Maine Cancer Registry - Bladder Cancer: Risk Factors, Prevention & Early Detection

Bladder Cancer in the U.S.

Bladder cancer is the sixth most common cancer in the United States. According to the 2006 American Cancer Society, Cancer Facts & Figures, an estimated 61,420 people in the U.S. will be diagnosed with bladder cancer and 13,060 people will die from this disease annually. Bladder cancer is most commonly found in white men over age 65. White men get bladder cancer almost twice as often as non-white men do. Bladder cancer is about four times more common in men than women. It is the fourth most common cancer among men and the 9th most common among women. Despite a slow increase in the bladder cancer incidence rate from 1975-1987, the rate has been fairly stable since then. The mortality rate from bladder cancer has shown a general decline from 1975 to 1987, but has changed very little since. Internationally, the incidence of bladder cancer varies about 10-fold. The disease is reported most often in Western Europe and North America and least often in Eastern Europe and several areas of Asia.

Risk Factors for Bladder Cancer

  • In the United States, it is believed that smoking plays a role in almost half of the bladder cancers among men and a third of cases among women. Cigarette smokers are 2-3 times more likely to develop bladder cancer than nonsmokers.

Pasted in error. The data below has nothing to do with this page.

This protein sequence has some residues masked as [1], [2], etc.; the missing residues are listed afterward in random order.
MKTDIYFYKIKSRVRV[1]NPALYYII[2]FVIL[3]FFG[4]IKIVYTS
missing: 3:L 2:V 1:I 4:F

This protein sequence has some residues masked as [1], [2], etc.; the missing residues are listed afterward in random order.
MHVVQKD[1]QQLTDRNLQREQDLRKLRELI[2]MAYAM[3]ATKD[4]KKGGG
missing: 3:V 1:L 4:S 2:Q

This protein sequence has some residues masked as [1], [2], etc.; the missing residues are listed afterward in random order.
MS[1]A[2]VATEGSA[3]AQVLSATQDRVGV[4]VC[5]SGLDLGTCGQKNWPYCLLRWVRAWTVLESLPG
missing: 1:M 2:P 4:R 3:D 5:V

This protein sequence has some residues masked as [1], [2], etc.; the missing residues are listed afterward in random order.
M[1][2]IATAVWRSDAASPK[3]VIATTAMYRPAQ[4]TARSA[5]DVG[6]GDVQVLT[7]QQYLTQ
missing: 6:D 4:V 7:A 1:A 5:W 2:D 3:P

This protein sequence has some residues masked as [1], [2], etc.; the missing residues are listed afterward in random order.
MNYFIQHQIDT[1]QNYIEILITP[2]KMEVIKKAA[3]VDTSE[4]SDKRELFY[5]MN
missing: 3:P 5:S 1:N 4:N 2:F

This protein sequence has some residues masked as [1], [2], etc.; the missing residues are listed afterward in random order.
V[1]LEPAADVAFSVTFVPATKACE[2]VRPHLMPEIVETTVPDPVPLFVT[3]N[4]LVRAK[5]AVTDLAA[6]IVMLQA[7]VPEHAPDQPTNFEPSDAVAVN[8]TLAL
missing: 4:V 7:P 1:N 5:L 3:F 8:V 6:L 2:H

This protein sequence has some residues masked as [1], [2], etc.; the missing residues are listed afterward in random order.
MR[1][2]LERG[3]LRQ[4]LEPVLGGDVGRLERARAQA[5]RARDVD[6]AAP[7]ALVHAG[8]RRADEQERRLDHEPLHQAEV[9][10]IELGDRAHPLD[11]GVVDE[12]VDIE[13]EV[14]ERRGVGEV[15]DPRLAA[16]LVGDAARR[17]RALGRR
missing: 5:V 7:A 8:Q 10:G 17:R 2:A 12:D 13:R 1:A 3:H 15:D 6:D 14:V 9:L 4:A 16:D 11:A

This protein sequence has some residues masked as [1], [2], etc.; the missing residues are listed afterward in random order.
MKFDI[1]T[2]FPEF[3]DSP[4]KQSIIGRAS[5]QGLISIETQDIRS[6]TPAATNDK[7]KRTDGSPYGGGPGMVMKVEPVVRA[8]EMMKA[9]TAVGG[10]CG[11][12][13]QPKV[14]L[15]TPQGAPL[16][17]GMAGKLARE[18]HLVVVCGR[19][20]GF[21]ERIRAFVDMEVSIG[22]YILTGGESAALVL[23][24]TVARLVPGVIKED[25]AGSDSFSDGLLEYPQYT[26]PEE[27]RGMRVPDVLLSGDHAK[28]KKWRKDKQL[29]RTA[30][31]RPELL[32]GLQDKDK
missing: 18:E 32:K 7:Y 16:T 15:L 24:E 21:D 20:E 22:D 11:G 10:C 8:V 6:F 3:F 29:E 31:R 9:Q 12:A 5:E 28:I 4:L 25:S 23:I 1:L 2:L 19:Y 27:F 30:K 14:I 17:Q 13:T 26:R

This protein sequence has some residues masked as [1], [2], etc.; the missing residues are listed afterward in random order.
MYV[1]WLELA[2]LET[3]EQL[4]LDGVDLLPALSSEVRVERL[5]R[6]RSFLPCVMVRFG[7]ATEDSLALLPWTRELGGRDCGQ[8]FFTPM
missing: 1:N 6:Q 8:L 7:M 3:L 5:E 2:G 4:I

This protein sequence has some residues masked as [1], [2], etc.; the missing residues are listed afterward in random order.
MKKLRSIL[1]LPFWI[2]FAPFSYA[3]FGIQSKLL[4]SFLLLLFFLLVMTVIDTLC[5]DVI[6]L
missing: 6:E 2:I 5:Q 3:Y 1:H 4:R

• As early as 1895, it was known that bladder cancer occurred at higher rates among workers exposed to dyestuffs. Two of these chemicals, benzidine and 2-naphthylamine, are now known to be potent bladder carcinogens in humans and are no longer used.
  • Today 25% of bladder cancer may still be associated with some occupations, including: rubber and leather workers, painters, drivers of trucks and other motor vehicles, aluminum workers, machinists, chemical workers, printers, metal workers, hairdressers, and textile workers.
  • Exposure to arsenic, a naturally occurring chemical in rocks, soil, and the water in contact with them, can increase the risk of developing bladder cancer.

Prevention of Bladder Cancer

  • The single most important thing you can do to reduce the risk of developing bladder cancer is to stop smoking all kinds of tobacco (cigarettes, pipes and cigars).
  • People in higher-risk occupations should follow recommendations for protecting themselves in the work place.
  • People using well water for drinking should have it tested for arsenic.

Early Detection of Bladder Cancer

Why is it important?

  • Cases detected early (local disease) have about a 94% chance of living for at least five more years.
  • Cases detected at the distant stage (when disease has spread to another part of the body) have only a 6% chance of living for five more years.

How to Improve your Chances of Detecting Bladder Cancer Early

There are no screening tests for people who don't have symptoms. If you have any of the following symptoms, you should see your health care provider:

  • Blood in the urine (giving it a red or pink color)
  • Having to urinate more often than usual
  • Repeated bladder infections

Arsenic in Drinking Water

  • The EPA recommends arsenic levels below 10 micrograms per liter of water.
  • For additional information about testing your water for arsenic, call the Maine Drinking Water Program at (207) 287-2070.

For information on bladder cancer statistics in Maine, please see MCR's Annual Reports.